Get fit for work…and play (a JYM membership can help)

Over the course of the last several years, employers have begun to take a more active interest in their employees’ physical fitness. You hear more and more about companies, such as Chesapeake, that will even go as far as giving financial incentives for living healthy lifestyles. Companies will offer seminars or host lunch-and-learns about how to become more healthy. They may even pay for or subsidize gym memberships. Companies are doing this because they realized that their employees were getting increasingly unhealthy, which was leading to loss of productivity due to sick days taken and to increases in insurance premiums for the companies. However, the physical health of their employees is not the only health in which companies may want to take an interest.

According to USA Today, the number one cause of stress in the workplace is personal finances. In fact, a study conducted by Virginia Tech found that the average worker spends 21 hours per month handling personal financial issues while on the job. As the recent economic situation unfolds around the globe, the stress levels of employees is likely to be increasing as well. Employers may see a mutual benefit to initiating some sort of financial wellness program, the way some companies have done with physical wellness. In fact, some local companies have done just that and provide great examples for others.

This week is Jumpstart Your Money Week (JYM week). The Oklahoma Jumpstart Coalition is a group of organizations from around the state that are committed to increasing the opportunities for financial education within our communities. Some local employers shared their experiences at the kick-off event this morning in Oklahoma City.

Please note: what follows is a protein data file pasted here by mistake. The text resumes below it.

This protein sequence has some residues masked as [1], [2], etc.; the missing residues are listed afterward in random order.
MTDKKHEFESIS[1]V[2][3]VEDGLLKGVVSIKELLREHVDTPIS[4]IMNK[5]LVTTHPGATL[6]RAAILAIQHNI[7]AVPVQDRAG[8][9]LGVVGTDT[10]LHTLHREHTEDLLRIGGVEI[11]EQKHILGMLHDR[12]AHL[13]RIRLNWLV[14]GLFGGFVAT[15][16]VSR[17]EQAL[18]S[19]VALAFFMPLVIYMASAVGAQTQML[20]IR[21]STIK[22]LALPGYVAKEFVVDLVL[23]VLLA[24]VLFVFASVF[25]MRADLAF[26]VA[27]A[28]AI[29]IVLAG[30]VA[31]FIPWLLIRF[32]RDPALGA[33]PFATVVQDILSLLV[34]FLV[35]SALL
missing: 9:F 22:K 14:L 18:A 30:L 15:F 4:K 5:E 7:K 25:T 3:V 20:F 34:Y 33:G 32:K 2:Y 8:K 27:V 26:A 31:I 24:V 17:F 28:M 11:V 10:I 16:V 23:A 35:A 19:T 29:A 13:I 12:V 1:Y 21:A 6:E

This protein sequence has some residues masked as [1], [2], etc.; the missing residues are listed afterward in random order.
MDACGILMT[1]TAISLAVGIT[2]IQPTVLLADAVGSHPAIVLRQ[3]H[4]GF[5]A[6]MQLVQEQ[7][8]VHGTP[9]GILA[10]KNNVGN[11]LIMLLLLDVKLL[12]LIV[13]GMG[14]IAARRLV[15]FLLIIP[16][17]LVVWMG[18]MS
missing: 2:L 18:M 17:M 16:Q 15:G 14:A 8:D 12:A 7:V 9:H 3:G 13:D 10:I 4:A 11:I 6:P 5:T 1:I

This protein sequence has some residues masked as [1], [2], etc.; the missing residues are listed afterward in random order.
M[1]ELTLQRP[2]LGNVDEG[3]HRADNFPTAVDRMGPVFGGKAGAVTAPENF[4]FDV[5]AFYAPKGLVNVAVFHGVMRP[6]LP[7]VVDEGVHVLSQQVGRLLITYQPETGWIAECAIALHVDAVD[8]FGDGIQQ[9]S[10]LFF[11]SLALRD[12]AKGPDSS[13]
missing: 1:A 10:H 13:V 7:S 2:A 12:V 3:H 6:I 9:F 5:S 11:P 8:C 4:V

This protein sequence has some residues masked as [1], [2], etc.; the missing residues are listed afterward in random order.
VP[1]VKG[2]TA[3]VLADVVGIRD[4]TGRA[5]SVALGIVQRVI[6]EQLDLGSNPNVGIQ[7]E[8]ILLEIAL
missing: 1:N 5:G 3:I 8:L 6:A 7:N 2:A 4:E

In an internal survey conducted by OPUBCO, they found that 61 percent of their employees reported that finances were a major source of stress in their lives. Recognizing a need held by their employees, OPUBCO implemented a volunteer financial education program. They even made it available to the spouses and dependent children, over age 16, of employees. OPUBCO pays 50 percent of the cost of the 12 lesson course. Since they implemented the program in 2006, 90 people have graduated from the training series. Recently, 74 of those graduates responded to a survey and reported a combined financial impact of $342,623, roughly made up of $200,000 of debt being paid off and $150,000 of savings. Employees that went through the program also report being less stressed about their finances.

The Sheet Metal Workers Local 124 of Oklahoma City implemented a mandatory financial literacy program as part of their apprentice program. They went further to look out for the financial health of their members by requiring financial credit counseling before a member can make a hardship withdrawal from their 401k. Not only does the member have to go through this counseling, but the member’s spouse as well. The Union set all of this up through Consumer Credit Counseling of Central Oklahoma.

Both of these programs take different approaches to addressing the issue of financial stability for employees. However, both show that it is an area where companies can help their employees and the company’s bottom line, like they discovered over the last decades about physical health incentives.

If you are interested in setting up such a program, join the JYM (Jumpstart Your Money). The Oklahoma Jumpstart Coalition, on whose board I serve as a member, has several members who can help you design and implement a financial education program for your employees or who can help you convince your employer that it is in their best interest to start a program for their workers. The fee to join the Jumpstart Coalition is only $10…what a bargain. For information, visit


Oklahoma Policy Insititute (OK Policy) advances equitable and fiscally responsible policies that expand opportunity for all Oklahomans through non-partisan research, analysis, and advocacy.

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